A new study has found that toothless heart disease patients are twice as likely to die as those with teeth which may suggest that losing teeth could offer insight into deadly heart disease.
Gum disease is a common cause of tooth loss and gum disease-related inflammation which has been found to play a role in the narrowing of the arteries. Lead study author, Dr. Ola Vedin, said, “While we can’t yet advise patients to look after their teeth to lower their cardiovascular risk, the positive effects of brushing and flossing are well established. The potential for additional positive effects on cardiovascular health would be a bonus.”
The study looked at over 15,000 heart disease patients from 39 countries that were assessed for tooth loss and followed on average for 3.7 years.
Researchers found that patients with the fewest teeth were smokers, female, less active and had higher rates of diabetes, high blood pressure, more body fat and lower levels of educations.
After adjusting for other contributing factors to heart disease, tooth loss was found to increase the risk of major heart events by six percent along with the risk of death by 15 percent.
Those with no teeth had a 27 percent higher risk of all major cardiovascular events in comparison to those with their teeth. Toothlessness was also associated with an 85 percent higher risk of cardiovascular death, 81 percent higher risk of death from all causes and 67 percent higher risk of stroke.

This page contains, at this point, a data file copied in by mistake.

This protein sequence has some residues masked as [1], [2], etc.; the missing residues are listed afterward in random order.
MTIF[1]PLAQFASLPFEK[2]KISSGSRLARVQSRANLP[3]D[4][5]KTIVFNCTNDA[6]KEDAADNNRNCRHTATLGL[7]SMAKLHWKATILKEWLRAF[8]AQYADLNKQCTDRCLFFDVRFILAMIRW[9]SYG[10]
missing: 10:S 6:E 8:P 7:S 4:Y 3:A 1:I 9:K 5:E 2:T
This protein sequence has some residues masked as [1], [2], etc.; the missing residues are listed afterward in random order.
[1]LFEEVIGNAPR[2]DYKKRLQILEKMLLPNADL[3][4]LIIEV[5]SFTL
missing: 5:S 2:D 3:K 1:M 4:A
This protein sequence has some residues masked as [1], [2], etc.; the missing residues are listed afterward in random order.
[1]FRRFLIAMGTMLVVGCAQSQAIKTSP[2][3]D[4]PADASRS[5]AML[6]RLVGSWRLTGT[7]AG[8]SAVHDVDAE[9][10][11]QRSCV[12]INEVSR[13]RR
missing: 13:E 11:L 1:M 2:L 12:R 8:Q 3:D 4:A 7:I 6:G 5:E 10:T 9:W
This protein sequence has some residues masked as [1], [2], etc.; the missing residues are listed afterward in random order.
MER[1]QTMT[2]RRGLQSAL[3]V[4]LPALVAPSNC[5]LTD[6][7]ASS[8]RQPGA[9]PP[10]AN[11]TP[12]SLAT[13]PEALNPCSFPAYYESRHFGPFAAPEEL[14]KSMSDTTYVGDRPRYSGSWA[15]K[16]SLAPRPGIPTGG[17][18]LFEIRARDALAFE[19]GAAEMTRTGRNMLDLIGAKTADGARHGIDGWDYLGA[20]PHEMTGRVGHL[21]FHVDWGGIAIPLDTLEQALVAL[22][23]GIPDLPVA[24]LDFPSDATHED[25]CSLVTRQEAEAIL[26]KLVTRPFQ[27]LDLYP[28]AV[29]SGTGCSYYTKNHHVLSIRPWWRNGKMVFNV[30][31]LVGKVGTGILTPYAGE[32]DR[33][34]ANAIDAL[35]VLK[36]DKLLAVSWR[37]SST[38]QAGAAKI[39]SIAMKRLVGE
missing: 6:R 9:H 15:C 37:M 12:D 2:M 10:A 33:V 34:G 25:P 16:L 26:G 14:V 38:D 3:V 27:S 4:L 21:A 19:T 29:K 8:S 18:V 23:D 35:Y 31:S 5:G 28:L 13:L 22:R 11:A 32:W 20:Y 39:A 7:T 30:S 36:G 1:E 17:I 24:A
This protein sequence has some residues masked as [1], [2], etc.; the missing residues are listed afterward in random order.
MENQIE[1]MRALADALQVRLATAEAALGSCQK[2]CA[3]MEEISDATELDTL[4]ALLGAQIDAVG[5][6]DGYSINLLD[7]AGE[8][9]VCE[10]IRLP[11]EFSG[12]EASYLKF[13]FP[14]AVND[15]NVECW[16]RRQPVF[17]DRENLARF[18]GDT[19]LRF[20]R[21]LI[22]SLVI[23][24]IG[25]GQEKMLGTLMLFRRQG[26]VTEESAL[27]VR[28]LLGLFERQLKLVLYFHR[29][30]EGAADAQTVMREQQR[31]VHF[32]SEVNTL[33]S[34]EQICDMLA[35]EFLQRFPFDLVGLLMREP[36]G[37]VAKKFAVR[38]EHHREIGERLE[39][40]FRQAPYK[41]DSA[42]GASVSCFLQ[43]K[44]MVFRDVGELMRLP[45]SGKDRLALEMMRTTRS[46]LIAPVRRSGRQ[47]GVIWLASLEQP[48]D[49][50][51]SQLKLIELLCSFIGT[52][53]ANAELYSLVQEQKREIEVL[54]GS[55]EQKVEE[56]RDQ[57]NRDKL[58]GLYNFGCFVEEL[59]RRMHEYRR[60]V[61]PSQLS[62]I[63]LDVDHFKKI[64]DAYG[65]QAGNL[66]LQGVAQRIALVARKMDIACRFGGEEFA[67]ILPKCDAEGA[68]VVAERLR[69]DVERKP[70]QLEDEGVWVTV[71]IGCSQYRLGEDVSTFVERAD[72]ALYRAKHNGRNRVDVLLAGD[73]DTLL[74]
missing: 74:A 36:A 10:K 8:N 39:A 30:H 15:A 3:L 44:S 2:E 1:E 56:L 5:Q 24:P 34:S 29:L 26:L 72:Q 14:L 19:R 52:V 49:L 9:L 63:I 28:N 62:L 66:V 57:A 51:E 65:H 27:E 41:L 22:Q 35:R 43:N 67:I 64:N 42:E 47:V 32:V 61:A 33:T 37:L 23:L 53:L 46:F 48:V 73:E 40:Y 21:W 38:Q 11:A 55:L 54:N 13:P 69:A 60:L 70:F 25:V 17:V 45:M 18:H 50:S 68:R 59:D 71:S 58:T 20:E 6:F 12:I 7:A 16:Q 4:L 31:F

Vedin added, “The risk increase was gradual, with the highest risk in those with no remaining teeth. For example the risks of cardiovascular death and all-cause death were almost double to those with all teeth remaining. Heart disease and gum disease share many risk factors such as smoking and diabetes but we adjusted for these in our analysis and found a seemingly independent relationship between the two conditions.”
“This was an observational study so we cannot conclude that gum disease directly causes adverse events in heart patients. But tooth loss could be an easy and inexpensive way to identify patients at higher risk who need more intense prevention efforts,” Vedin concluded.